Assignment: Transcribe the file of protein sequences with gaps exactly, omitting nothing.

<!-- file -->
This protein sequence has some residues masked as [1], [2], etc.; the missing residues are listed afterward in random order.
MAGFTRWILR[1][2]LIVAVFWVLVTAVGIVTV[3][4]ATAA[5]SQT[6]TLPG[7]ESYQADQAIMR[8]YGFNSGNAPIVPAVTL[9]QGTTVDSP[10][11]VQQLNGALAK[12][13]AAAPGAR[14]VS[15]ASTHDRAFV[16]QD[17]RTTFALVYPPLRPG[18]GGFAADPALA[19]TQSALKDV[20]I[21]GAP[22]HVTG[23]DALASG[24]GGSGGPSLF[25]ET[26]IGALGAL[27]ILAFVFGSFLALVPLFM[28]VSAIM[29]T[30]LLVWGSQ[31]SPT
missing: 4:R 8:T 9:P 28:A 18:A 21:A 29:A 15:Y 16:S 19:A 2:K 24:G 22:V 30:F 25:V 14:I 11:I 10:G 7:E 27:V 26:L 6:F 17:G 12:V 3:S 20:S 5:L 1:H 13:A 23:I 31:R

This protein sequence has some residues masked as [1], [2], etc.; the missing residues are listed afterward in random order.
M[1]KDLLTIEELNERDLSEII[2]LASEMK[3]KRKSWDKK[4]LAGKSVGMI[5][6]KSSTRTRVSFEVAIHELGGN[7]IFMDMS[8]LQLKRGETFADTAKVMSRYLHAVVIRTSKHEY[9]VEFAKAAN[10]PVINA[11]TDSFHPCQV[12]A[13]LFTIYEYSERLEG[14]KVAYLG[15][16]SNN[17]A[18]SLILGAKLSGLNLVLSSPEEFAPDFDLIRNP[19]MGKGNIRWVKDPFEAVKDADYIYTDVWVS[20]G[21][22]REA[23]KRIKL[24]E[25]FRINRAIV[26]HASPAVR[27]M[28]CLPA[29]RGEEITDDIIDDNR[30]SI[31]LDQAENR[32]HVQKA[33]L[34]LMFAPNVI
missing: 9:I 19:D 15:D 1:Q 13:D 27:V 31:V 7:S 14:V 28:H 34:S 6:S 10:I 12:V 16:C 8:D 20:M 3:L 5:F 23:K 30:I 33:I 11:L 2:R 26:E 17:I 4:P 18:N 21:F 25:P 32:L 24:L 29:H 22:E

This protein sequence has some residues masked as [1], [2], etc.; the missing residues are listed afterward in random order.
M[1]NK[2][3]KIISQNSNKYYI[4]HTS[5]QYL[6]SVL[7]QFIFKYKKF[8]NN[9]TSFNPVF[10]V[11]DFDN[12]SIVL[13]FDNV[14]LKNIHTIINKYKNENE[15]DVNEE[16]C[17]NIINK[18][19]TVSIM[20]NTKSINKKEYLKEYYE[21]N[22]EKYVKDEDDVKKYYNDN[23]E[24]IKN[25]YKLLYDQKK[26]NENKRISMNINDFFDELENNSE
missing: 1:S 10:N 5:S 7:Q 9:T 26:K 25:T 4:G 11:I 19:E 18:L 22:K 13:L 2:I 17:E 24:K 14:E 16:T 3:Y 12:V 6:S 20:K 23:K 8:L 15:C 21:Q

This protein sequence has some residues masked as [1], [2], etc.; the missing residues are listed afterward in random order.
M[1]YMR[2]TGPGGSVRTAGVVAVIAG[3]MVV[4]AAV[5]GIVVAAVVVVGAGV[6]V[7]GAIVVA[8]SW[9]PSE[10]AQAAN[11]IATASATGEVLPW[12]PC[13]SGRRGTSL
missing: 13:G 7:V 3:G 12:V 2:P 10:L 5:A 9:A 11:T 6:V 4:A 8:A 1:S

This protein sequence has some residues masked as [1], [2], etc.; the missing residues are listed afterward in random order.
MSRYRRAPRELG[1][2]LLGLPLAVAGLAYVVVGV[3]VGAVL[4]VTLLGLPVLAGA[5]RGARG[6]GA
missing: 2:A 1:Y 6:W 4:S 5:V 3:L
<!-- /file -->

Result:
This protein sequence has some residues masked as [1], [2], etc.; the missing residues are listed afterward in random order.
MAGFTRWILR[1][2]LIVAVFWVLVTAVGIVTV[3][4]ATAA[5]SQT[6]TLPG[7]ESYQADQAIMR[8]YGFNSGNAPIVPAVTL[9]QGTTVDSP[10][11]VQQLNGALAK[12][13]AAAPGAR[14]VS[15]ASTHDRAFV[16]QD[17]RTTFALVYPPLRPG[18]GGFAADPALA[19]TQSALKDV[20]I[21]GAP[22]HVTG[23]DALASG[24]GGSGGPSLF[25]ET[26]IGALGAL[27]ILAFVFGSFLALVPLFM[28]VSAIM[29]T[30]LLVWGSQ[31]SPT
missing: 4:R 8:T 9:P 28:A 18:A 21:A 29:A 15:Y 16:S 19:A 2:K 24:G 22:V 30:F 25:V 14:I 11:I 10:G 7:E 27:V 26:L 6:F 17:G 12:V 3:S 20:S 5:L 1:H 13:A 23:I 31:R

This protein sequence has some residues masked as [1], [2], etc.; the missing residues are listed afterward in random order.
M[1]KDLLTIEELNERDLSEII[2]LASEMK[3]KRKSWDKK[4]LAGKSVGMI[5][6]KSSTRTRVSFEVAIHELGGN[7]IFMDMS[8]LQLKRGETFADTAKVMSRYLHAVVIRTSKHEY[9]VEFAKAAN[10]PVINA[11]TDSFHPCQV[12]A[13]LFTIYEYSERLEG[14]KVAYLG[15][16]SNN[17]A[18]SLILGAKLSGLNLVLSSPEEFAPDFDLIRNP[19]MGKGNIRWVKDPFEAVKDADYIYTDVWVS[20]G[21][22]REA[23]KRIKL[24]E[25]FRINRAIV[26]HASPAVR[27]M[28]CLPA[29]RGEEITDDIIDDNR[30]SI[31]LDQAENR[32]HVQKA[33]L[34]LMFAPNVI
missing: 9:I 19:D 15:D 1:Q 13:D 27:V 31:V 7:S 14:V 28:H 34:S 6:S 10:I 12:V 16:C 8:D 20:M 3:L 5:F 23:K 30:I 33:I 11:L 2:R 26:E 17:I 4:P 18:N 21:F 25:P 32:L 24:L 29:H 22:E

This protein sequence has some residues masked as [1], [2], etc.; the missing residues are listed afterward in random order.
M[1]NK[2][3]KIISQNSNKYYI[4]HTS[5]QYL[6]SVL[7]QFIFKYKKF[8]NN[9]TSFNPVF[10]V[11]DFDN[12]SIVL[13]FDNV[14]LKNIHTIINKYKNENE[15]DVNEE[16]C[17]NIINK[18][19]TVSIM[20]NTKSINKKEYLKEYYE[21]N[22]EKYVKDEDDVKKYYNDN[23]E[24]IKN[25]YKLLYDQKK[26]NENKRISMNINDFFDELENNSE
missing: 1:S 10:N 5:S 7:Q 9:T 26:K 25:T 4:G 11:I 19:E 18:L 22:K 13:L 2:I 17:E 24:K 14:E 16:T 3:Y 12:V 6:S 20:K 23:K 8:L 15:C 21:Q

This protein sequence has some residues masked as [1], [2], etc.; the missing residues are listed afterward in random order.
M[1]YMR[2]TGPGGSVRTAGVVAVIAG[3]MVV[4]AAV[5]GIVVAAVVVVGAGV[6]V[7]GAIVVA[8]SW[9]PSE[10]AQAAN[11]IATASATGEVLPW[12]PC[13]SGRRGTSL
missing: 13:G 7:V 3:G 12:V 2:P 10:L 5:A 9:A 11:T 6:V 4:A 8:A 1:S

This protein sequence has some residues masked as [1], [2], etc.; the missing residues are listed afterward in random order.
MSRYRRAPRELG[1][2]LLGLPLAVAGLAYVVVGV[3]VGAVL[4]VTLLGLPVLAGA[5]RGARG[6]GA
missing: 2:A 1:Y 6:W 4:S 5:V 3:L